When it comes down to it, the real locus of competition between eBook retailers is with regard to the retailer that they build their eBook collections with. At the moment, the reason that locus exists is DRM and eBook formats. It is within the control of publishers to end that control. What the DOJ should have potentially considered was changing the fundamental structure of the industry. After all, in the old days, if you bought books from Borders that would not disadvantage you from putting books bought from Barnes and Noble on your bookshelves. Today, there is no easy app interchangability. That means consumers are getting locked into Amazon, Apple or what have you. Want lower eBook prices? End that lock-in. Require publishers to provide eBook copies in multiple formats to consumers regardless of which retailer they first purchased the book. The publishers would suffer no loss as the sale is already made but competition amongst retailers would be opened up.

6 Responses to Should Apple be forced to host rival book retailers for free?

  1. Randy Picker says:

    Of course, the publishers could do that voluntarily as a way of investing in creating competing ebook platforms. Do you think that the publishers have the wrong incentives on that?

  2. Joshua Gans says:

    There’s certainly something wrong with their incentives and/or thinking.

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  5. Greg Taylor says:

    With regard to publisher’s incentives in the case of DRM: Based on my interpretation of the anecdotes cited in the original judgement, I think part of this has to be about the fact that publishers understand they are on one side of a platform market (or, in the case of the wholesale model, a market with platform-like characteristics) and that any time platforms are forced into close competition the market tends to tip. This is precisely the thing publishers seem to be most afraid of: a dominant ebook platform that commoditises their products in order to win the battle for the market. You could see these fears in the way publishers referred to Amazon’s low pricing and its 90% market share prior to Apple’s entry. The danger for publishers is that once the market has tipped and all consumers are aboard a platform with low ebook prices, the platform can use its position as a competitive bottleneck to squeeze publishers’ margins.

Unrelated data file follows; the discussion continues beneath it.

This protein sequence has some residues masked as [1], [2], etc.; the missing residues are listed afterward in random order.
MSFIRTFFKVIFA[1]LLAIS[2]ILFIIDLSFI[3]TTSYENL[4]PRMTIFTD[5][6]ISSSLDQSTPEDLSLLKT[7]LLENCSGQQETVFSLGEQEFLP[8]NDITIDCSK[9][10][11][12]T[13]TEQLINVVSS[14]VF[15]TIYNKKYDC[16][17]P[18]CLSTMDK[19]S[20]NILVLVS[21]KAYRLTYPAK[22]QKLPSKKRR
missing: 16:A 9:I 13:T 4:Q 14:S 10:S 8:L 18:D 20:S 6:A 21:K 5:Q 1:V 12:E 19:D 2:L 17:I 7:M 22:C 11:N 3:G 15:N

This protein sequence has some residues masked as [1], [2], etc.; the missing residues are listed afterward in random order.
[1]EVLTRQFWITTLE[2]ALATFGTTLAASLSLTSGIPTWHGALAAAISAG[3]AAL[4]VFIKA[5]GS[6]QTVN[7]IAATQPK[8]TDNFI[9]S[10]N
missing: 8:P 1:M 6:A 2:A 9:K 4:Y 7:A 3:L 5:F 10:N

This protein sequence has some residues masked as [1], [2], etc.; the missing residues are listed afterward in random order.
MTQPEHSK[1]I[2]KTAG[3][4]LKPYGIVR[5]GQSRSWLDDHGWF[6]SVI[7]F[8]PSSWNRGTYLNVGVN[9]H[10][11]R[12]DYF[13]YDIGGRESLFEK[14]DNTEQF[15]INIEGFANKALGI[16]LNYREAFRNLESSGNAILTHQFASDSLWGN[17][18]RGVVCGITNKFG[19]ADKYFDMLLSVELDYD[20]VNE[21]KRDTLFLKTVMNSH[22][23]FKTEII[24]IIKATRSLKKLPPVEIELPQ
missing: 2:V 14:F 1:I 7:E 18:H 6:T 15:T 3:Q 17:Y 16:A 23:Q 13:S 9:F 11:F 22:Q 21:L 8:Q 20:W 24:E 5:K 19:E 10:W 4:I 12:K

Somewhat perversely, the recent court ruling might make strategies that foster retailer competition even less appealing to publishers: If the market were allowed to tip and ebook prices were so low that an entrant platform can’t compete on consumer prices then the only way into the market would be some deal cut between the platform and publishers. With Apple having gotten burnt for such behaviour, it seems that publishers might have a hard time finding an entrant willing to try such a gambit.

    • Greg Taylor says:

      ^ Sorry, some text here got lost in the process of cutting and pasting which makes the post seem confusing. The missing point is that going DRM-free ought to be especially appealing because, unlike other mechanisms to foster retailer competition, it cuts away the platform component of competition. Whilst book prices may be driven low by retailer competition, the platforms never get to be a competitive bottleneck if consumers aren’t bound to a platform by DRM.